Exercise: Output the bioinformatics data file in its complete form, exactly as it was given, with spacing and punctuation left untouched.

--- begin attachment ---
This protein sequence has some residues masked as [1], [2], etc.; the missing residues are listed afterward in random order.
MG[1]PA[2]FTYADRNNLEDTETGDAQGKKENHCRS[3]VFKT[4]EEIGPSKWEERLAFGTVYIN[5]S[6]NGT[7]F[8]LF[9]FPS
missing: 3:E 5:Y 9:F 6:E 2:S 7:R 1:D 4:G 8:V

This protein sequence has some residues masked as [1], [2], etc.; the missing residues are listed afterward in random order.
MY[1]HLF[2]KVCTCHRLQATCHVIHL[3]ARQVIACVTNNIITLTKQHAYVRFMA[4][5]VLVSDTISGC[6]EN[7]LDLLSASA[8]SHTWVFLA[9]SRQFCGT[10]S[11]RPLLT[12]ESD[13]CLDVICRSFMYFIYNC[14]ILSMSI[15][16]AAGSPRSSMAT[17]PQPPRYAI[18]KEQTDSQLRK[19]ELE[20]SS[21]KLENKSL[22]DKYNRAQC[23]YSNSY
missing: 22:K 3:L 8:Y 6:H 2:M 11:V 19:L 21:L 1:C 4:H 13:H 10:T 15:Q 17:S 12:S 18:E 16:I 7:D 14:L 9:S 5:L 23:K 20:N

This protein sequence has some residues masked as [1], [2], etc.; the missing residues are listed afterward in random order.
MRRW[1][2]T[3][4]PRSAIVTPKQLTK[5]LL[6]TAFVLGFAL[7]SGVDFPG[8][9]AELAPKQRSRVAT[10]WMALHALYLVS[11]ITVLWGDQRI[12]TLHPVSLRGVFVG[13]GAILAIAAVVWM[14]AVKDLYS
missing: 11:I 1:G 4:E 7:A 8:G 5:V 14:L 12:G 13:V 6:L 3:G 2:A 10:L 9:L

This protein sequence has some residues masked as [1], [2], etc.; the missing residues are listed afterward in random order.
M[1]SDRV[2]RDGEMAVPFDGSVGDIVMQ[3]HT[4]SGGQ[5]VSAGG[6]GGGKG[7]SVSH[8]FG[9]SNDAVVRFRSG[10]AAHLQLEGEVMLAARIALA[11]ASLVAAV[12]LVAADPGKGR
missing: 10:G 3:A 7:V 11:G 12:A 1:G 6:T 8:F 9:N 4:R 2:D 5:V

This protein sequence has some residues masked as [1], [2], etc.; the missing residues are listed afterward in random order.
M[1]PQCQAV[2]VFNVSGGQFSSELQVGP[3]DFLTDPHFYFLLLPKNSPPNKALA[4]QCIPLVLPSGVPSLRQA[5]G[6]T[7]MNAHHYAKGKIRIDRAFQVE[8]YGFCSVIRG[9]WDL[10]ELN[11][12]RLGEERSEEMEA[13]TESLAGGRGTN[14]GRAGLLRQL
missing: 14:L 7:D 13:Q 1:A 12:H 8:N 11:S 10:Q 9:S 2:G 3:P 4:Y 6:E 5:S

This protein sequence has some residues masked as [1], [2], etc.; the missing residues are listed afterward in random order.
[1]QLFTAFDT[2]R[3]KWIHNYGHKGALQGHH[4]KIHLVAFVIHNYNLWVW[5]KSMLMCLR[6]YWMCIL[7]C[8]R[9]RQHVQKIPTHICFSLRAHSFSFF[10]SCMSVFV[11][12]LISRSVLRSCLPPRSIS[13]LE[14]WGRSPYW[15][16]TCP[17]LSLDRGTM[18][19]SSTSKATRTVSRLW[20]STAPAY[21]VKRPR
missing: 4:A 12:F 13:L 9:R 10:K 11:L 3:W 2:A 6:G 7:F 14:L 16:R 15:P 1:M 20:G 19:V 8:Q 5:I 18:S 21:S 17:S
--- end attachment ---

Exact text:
This protein sequence has some residues masked as [1], [2], etc.; the missing residues are listed afterward in random order.
MG[1]PA[2]FTYADRNNLEDTETGDAQGKKENHCRS[3]VFKT[4]EEIGPSKWEERLAFGTVYIN[5]S[6]NGT[7]F[8]LF[9]FPS
missing: 3:E 5:Y 9:F 6:E 2:S 7:R 1:D 4:G 8:V

This protein sequence has some residues masked as [1], [2], etc.; the missing residues are listed afterward in random order.
MY[1]HLF[2]KVCTCHRLQATCHVIHL[3]ARQVIACVTNNIITLTKQHAYVRFMA[4][5]VLVSDTISGC[6]EN[7]LDLLSASA[8]SHTWVFLA[9]SRQFCGT[10]S[11]RPLLT[12]ESD[13]CLDVICRSFMYFIYNC[14]ILSMSI[15][16]AAGSPRSSMAT[17]PQPPRYAI[18]KEQTDSQLRK[19]ELE[20]SS[21]KLENKSL[22]DKYNRAQC[23]YSNSY
missing: 22:K 3:L 8:Y 6:H 2:M 11:V 19:L 21:L 1:C 4:H 13:H 10:T 15:Q 17:S 12:S 18:E 16:I 7:D 14:L 9:S 5:L 23:K 20:N

This protein sequence has some residues masked as [1], [2], etc.; the missing residues are listed afterward in random order.
MRRW[1][2]T[3][4]PRSAIVTPKQLTK[5]LL[6]TAFVLGFAL[7]SGVDFPG[8][9]AELAPKQRSRVAT[10]WMALHALYLVS[11]ITVLWGDQRI[12]TLHPVSLRGVFVG[13]GAILAIAAVVWM[14]AVKDLYS
missing: 11:I 1:G 4:E 7:A 8:G 5:V 14:L 12:G 13:V 6:L 3:G 2:A 10:L 9:L

This protein sequence has some residues masked as [1], [2], etc.; the missing residues are listed afterward in random order.
M[1]SDRV[2]RDGEMAVPFDGSVGDIVMQ[3]HT[4]SGGQ[5]VSAGG[6]GGGKG[7]SVSH[8]FG[9]SNDAVVRFRSG[10]AAHLQLEGEVMLAARIALA[11]ASLVAAV[12]LVAADPGKGR
missing: 10:G 3:A 7:V 11:G 12:A 1:G 6:T 8:F 9:N 4:R 2:D 5:V

This protein sequence has some residues masked as [1], [2], etc.; the missing residues are listed afterward in random order.
M[1]PQCQAV[2]VFNVSGGQFSSELQVGP[3]DFLTDPHFYFLLLPKNSPPNKALA[4]QCIPLVLPSGVPSLRQA[5]G[6]T[7]MNAHHYAKGKIRIDRAFQVE[8]YGFCSVIRG[9]WDL[10]ELN[11][12]RLGEERSEEMEA[13]TESLAGGRGTN[14]GRAGLLRQL
missing: 14:L 7:D 13:Q 1:A 12:H 8:N 11:S 10:Q 9:S 2:G 3:P 4:Y 6:E 5:S

This protein sequence has some residues masked as [1], [2], etc.; the missing residues are listed afterward in random order.
[1]QLFTAFDT[2]R[3]KWIHNYGHKGALQGHH[4]KIHLVAFVIHNYNLWVW[5]KSMLMCLR[6]YWMCIL[7]C[8]R[9]RQHVQKIPTHICFSLRAHSFSFF[10]SCMSVFV[11][12]LISRSVLRSCLPPRSIS[13]LE[14]WGRSPYW[15][16]TCP[17]LSLDRGTM[18][19]SSTSKATRTVSRLW[20]STAPAY[21]VKRPR
missing: 4:A 12:F 13:L 9:R 10:K 11:L 3:W 2:A 6:G 7:F 14:L 16:R 15:P 1:M 20:G 19:V 8:Q 5:I 18:S 21:S 17:S